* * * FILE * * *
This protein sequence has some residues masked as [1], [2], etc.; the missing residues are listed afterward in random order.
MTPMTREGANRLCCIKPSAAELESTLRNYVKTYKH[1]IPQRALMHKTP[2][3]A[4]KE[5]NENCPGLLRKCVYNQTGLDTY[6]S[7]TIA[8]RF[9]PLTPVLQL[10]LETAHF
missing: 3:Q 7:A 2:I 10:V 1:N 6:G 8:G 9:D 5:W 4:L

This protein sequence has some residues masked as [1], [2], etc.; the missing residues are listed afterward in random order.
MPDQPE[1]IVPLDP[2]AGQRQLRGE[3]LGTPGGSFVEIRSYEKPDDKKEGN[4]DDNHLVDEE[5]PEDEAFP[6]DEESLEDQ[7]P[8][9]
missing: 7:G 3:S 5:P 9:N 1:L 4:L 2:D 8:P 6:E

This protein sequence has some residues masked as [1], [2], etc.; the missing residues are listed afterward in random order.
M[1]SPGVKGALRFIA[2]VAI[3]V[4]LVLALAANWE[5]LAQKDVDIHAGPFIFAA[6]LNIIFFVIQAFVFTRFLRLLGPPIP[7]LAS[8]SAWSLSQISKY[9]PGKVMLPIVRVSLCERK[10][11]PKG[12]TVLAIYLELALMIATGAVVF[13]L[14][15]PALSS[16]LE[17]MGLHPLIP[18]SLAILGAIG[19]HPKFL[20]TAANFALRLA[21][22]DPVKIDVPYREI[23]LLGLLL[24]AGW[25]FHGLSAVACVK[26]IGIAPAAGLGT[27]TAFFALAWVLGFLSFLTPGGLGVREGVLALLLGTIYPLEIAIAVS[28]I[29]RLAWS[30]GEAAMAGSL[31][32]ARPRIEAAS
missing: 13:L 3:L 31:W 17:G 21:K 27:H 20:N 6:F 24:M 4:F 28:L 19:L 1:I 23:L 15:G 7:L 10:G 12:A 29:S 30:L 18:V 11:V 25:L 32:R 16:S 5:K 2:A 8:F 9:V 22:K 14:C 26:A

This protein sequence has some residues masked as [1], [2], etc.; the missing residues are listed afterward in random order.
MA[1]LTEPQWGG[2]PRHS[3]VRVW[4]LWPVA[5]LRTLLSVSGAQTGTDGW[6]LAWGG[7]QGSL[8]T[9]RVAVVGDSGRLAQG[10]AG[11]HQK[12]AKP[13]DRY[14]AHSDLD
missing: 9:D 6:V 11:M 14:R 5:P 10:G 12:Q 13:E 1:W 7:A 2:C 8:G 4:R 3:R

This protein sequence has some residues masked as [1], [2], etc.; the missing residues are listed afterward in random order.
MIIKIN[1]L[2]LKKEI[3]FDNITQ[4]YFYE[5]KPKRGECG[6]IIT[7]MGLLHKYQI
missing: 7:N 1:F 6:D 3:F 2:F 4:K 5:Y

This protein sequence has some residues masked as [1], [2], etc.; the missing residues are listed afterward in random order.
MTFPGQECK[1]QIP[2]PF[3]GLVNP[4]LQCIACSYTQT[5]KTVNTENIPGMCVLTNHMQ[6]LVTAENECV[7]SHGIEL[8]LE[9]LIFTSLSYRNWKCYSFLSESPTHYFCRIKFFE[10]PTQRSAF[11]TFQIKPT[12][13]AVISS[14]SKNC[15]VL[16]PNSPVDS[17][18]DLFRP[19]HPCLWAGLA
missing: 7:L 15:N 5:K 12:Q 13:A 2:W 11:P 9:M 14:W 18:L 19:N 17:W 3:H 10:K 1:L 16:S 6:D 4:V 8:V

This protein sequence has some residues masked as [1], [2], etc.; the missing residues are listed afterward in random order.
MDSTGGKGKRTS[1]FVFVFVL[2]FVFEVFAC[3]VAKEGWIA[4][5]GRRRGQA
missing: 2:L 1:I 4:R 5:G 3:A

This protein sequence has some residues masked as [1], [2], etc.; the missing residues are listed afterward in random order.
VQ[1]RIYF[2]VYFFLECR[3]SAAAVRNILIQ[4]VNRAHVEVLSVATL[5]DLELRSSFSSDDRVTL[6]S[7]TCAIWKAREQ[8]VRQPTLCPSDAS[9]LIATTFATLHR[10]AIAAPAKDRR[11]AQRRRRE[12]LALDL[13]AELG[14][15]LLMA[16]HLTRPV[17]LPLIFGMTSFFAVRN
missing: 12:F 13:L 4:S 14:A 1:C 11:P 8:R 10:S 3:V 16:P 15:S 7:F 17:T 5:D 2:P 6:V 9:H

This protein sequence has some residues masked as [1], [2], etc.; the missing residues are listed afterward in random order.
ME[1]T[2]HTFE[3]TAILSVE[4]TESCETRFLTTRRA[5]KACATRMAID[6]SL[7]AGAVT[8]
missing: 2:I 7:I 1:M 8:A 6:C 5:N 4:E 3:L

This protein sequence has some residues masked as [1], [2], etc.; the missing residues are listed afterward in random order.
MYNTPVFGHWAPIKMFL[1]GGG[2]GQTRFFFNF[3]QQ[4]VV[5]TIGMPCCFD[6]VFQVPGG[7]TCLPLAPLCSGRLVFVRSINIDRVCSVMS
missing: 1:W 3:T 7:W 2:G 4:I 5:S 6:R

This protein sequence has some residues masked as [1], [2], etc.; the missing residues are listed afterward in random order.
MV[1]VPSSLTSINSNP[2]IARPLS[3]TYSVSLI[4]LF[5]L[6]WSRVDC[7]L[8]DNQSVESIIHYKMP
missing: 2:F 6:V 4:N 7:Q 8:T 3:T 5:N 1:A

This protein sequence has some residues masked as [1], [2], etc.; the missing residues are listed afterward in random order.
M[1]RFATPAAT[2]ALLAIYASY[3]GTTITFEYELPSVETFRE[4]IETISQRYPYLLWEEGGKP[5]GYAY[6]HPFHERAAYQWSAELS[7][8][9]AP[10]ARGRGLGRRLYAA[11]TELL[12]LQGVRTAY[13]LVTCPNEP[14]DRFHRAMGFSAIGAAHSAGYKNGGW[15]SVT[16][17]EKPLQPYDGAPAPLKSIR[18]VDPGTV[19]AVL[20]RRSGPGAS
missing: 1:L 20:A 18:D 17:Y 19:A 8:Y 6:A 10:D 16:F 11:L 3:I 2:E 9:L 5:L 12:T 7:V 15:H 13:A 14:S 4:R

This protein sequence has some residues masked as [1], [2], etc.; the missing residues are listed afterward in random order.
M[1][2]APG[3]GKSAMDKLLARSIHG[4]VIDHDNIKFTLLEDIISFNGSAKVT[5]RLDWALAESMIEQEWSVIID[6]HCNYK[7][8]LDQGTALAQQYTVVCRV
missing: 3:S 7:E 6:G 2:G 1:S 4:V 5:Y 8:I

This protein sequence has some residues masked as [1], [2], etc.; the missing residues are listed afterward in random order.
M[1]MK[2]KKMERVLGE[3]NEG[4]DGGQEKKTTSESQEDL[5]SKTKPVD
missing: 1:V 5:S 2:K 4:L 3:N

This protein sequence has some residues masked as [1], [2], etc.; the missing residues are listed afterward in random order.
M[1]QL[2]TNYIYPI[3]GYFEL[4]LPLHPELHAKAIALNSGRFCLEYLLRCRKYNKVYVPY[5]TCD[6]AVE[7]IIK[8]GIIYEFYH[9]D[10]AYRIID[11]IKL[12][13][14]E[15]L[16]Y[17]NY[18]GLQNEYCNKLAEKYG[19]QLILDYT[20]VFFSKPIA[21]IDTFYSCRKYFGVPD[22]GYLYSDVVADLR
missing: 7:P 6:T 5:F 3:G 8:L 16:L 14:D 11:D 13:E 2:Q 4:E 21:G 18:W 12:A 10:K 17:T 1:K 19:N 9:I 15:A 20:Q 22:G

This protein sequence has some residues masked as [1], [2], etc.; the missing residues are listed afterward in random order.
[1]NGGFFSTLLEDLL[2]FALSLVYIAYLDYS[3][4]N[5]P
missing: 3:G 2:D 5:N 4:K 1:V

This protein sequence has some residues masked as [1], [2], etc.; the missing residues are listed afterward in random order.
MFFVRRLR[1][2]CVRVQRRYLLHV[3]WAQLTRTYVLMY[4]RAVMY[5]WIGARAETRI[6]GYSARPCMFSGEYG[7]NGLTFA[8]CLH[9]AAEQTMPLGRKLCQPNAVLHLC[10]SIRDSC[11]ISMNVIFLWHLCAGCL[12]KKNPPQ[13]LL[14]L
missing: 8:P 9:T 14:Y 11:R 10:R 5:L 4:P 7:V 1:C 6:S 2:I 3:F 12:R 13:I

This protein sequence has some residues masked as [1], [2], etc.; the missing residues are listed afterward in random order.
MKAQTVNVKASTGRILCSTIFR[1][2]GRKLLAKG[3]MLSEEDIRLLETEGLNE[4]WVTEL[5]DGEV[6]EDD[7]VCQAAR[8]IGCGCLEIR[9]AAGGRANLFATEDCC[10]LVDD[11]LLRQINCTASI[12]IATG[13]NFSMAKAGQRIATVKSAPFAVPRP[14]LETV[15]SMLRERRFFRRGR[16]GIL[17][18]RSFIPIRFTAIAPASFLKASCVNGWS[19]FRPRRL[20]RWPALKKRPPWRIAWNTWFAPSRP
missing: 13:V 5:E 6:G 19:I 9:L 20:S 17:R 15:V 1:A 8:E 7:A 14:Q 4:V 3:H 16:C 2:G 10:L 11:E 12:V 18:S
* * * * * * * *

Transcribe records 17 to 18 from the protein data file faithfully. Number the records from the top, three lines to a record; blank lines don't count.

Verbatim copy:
This protein sequence has some residues masked as [1], [2], etc.; the missing residues are listed afterward in random order.
MFFVRRLR[1][2]CVRVQRRYLLHV[3]WAQLTRTYVLMY[4]RAVMY[5]WIGARAETRI[6]GYSARPCMFSGEYG[7]NGLTFA[8]CLH[9]AAEQTMPLGRKLCQPNAVLHLC[10]SIRDSC[11]ISMNVIFLWHLCAGCL[12]KKNPPQ[13]LL[14]L
missing: 8:P 9:T 14:Y 11:R 10:R 5:L 4:P 7:V 1:C 6:S 2:I 3:F 12:R 13:I

This protein sequence has some residues masked as [1], [2], etc.; the missing residues are listed afterward in random order.
MKAQTVNVKASTGRILCSTIFR[1][2]GRKLLAKG[3]MLSEEDIRLLETEGLNE[4]WVTEL[5]DGEV[6]EDD[7]VCQAAR[8]IGCGCLEIR[9]AAGGRANLFATEDCC[10]LVDD[11]LLRQINCTASI[12]IATG[13]NFSMAKAGQRIATVKSAPFAVPRP[14]LETV[15]SMLRERRFFRRGR[16]GIL[17][18]RSFIPIRFTAIAPASFLKASCVNGWS[19]FRPRRL[20]RWPALKKRPPWRIAWNTWFAPSRP
missing: 13:V 5:E 6:G 19:I 9:L 20:S 17:R 15:V 1:A 8:E 7:A 14:Q 4:V 3:H 16:C 2:G 10:L 11:E 12:V 18:S